Obama has also been critical of misogynistic and violent lyrics in rap music, opining that the rappers were “degrading their sisters” with their slang terms for women. Obama has also supported more indecency regulation of broadcasters and cable companies. However, this often involves a difficult balancing act. In a November 2005 speech to the Kaiser Family Foundation, Obama described the difficulty in balancing First Amendment liberties with cultural values in the context of regulating sex and violence on television. However, Obama does see a role for the government in regulating the videogame industry. In that regard, he said: “I would call upon the videogame industry to give parents better information about programs and videogames by improving the voluntary rating system we currently have … and even if the industry does do some responsible self-policing, there is still a role for the federal government to play.” In another comment, Obama ominously threatened to get the FTC involved if videogame ratings did not become clear: “If the industry doesn’t, then my administration would.”
Turning specifically to the Internet, Obama’s comments regarding a particularly offensive website raised some eyebrows. That incident occurred when Lindsay Ashford, an American expatriate living in Europe and a self-professed pedophile, posted pictures of the presidential candidates’ children, evaluating their “cuteness.” Obama’s attorney, Robert Bauer, sent a cease-and-desist letter to Ashford, calling the use of the photos and the comments “a criminal act.”
Obama’s representative demanded immediate removal of the photos, as well as any references to Obama and his family. Various free-speech organizations and advocates expressed surprise at this demand, as free-speech principles clearly covered the display of a presidential candidate’s family on a website — regardless of the disturbing context. After a brief First Amendment backlash, the issue died down, and Obama did not pursue the demand for removal further.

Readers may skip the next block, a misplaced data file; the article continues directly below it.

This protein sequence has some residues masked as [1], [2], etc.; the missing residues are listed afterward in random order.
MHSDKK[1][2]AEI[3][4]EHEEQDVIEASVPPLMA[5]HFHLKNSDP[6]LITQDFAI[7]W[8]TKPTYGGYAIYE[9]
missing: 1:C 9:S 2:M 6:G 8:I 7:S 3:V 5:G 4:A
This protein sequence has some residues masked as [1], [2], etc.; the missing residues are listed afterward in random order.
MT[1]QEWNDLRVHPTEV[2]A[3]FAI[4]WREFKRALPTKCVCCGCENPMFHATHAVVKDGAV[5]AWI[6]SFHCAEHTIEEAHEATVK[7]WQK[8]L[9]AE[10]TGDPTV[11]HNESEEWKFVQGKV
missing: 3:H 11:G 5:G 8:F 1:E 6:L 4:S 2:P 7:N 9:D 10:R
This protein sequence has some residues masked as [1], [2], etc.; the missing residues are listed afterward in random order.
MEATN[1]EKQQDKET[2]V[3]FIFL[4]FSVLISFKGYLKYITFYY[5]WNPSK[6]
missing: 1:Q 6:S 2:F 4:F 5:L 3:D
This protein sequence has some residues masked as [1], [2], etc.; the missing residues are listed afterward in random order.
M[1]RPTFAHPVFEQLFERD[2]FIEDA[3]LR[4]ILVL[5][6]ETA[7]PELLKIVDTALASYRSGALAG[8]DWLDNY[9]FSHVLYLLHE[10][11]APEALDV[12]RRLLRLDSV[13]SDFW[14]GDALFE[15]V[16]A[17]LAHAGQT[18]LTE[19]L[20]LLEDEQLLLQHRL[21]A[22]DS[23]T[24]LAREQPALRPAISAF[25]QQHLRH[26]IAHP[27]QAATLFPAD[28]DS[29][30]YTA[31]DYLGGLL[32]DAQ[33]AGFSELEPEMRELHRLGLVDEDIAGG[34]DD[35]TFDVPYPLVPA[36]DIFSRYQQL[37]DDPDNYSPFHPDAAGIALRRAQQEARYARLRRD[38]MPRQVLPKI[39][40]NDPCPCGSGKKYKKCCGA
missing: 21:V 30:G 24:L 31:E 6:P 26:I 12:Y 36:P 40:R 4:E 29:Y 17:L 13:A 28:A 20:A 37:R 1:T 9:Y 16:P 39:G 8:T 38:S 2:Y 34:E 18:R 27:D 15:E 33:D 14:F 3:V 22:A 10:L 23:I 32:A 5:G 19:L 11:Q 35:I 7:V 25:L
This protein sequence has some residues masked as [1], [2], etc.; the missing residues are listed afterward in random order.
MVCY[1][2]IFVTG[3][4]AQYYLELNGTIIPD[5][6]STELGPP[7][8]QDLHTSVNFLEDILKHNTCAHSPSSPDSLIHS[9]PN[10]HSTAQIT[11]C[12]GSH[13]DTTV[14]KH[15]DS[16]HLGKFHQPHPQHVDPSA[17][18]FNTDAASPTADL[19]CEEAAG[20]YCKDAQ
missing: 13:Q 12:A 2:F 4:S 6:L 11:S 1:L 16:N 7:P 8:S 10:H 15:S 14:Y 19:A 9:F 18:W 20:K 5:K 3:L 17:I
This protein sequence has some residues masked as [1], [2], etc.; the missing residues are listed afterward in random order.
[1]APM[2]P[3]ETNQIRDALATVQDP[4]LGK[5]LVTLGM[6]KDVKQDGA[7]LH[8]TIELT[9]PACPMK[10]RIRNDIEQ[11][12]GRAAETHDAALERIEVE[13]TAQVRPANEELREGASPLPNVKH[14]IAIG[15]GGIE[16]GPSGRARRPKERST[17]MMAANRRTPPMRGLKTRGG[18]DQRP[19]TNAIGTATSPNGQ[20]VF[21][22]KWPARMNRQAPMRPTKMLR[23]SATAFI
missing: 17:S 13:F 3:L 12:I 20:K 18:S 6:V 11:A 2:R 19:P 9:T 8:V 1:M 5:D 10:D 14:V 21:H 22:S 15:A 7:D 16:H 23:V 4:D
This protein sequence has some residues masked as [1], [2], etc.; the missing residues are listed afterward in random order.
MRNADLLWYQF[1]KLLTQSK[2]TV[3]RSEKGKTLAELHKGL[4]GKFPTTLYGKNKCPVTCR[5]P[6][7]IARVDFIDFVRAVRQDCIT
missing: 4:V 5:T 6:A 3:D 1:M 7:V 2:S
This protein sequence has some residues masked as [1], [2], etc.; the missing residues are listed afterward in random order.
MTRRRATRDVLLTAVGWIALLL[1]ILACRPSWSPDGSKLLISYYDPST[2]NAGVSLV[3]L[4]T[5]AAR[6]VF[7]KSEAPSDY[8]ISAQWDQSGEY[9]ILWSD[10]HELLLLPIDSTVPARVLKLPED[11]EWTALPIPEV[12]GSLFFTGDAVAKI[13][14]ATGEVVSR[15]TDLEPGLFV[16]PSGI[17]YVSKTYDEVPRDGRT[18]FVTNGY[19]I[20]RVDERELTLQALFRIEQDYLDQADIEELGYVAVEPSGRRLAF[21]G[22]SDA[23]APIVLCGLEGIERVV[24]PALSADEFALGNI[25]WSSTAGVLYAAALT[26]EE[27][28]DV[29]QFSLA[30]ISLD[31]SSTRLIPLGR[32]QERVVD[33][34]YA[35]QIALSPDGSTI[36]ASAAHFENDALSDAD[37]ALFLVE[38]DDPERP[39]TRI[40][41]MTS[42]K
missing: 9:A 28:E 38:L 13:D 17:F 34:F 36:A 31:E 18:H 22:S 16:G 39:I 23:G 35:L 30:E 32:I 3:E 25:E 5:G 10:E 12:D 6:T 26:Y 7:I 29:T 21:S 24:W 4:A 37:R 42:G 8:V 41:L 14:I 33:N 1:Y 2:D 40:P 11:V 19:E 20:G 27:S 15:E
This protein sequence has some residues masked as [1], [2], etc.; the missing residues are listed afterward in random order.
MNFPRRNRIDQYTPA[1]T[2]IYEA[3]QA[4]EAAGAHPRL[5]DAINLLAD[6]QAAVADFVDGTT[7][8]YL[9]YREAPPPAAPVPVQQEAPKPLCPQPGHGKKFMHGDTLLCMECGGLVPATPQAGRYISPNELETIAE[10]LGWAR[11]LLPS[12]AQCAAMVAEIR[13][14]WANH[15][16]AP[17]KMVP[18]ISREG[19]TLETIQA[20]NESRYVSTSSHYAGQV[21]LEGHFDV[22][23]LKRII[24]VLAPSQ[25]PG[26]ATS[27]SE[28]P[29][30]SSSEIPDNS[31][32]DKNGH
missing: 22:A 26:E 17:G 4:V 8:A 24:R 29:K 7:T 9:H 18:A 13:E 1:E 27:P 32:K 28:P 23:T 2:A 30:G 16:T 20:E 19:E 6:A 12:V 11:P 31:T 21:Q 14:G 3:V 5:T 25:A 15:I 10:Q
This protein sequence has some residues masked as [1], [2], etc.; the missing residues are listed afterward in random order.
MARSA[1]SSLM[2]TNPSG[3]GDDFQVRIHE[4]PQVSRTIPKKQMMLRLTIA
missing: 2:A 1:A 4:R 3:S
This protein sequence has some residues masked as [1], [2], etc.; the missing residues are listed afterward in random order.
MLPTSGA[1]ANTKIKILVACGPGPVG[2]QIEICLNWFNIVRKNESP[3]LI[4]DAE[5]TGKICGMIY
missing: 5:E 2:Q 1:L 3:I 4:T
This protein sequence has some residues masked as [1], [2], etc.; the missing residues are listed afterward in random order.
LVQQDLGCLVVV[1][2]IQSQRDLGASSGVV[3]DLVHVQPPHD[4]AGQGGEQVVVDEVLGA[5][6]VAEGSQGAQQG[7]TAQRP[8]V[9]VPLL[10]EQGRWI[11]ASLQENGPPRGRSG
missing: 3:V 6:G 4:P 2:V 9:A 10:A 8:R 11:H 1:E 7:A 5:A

Aside from these few points of diversion from core First Amendment principles, Obama’s background and training in civil rights issues and his overall approach to open government and free expression suggest that his administration would be the least likely to pursue a campaign of open hostility and criminal prosecution against the adult entertainment industry, as exemplified by the current administration’s efforts.
As in most presidential elections, there is no perfect candidate. The same holds true for the adult entertainment industry in the upcoming 2008 election. Each of the candidates has particular strengths and weaknesses. The two Democrats have a limited experience scorecard, thus making it difficult to predict exactly how they would approach certain cultural issues of importance to the adult entertainment industry. McCain has a long track record, but has been fairly consistent in his hostility toward First Amendment interests.
After enduring eight years of a Republican-influenced law enforcement policy, and appointment of two ultra-conservative Supreme Court Justices, voting for McCain appears to be the most detrimental from the standpoint of the adult industry’s interests. His potential to appoint more conservative judges at all levels of the judiciary alone presents a serious concern.
Of the two Democrats, Hillary Clinton has evidenced a willingness to propose and support legislation adverse to media interests, based on a purported desire to protect children. This mentality can result in tremendously detrimental legislation for the adult industry. Although Obama has delivered some troubling public comments on issues impacting freedom of speech, his track record, education, and overall civil rights mindset suggest that his administration would be the least hostile to the livelihood of those involved in the adult industry.
Lawrence G. Walters is a partner with the law firm of Weston, Garrou, Walters & Mooney, with offices in Orlando, Los Angeles, Salt Lake City and San Diego. Walters represents clients involved in all aspects of the adult industry. You can reach Lawrence Walters at Larry@LawrenceWalters.com, www.FirstAmendment.com or at AOL screen name Webattorney.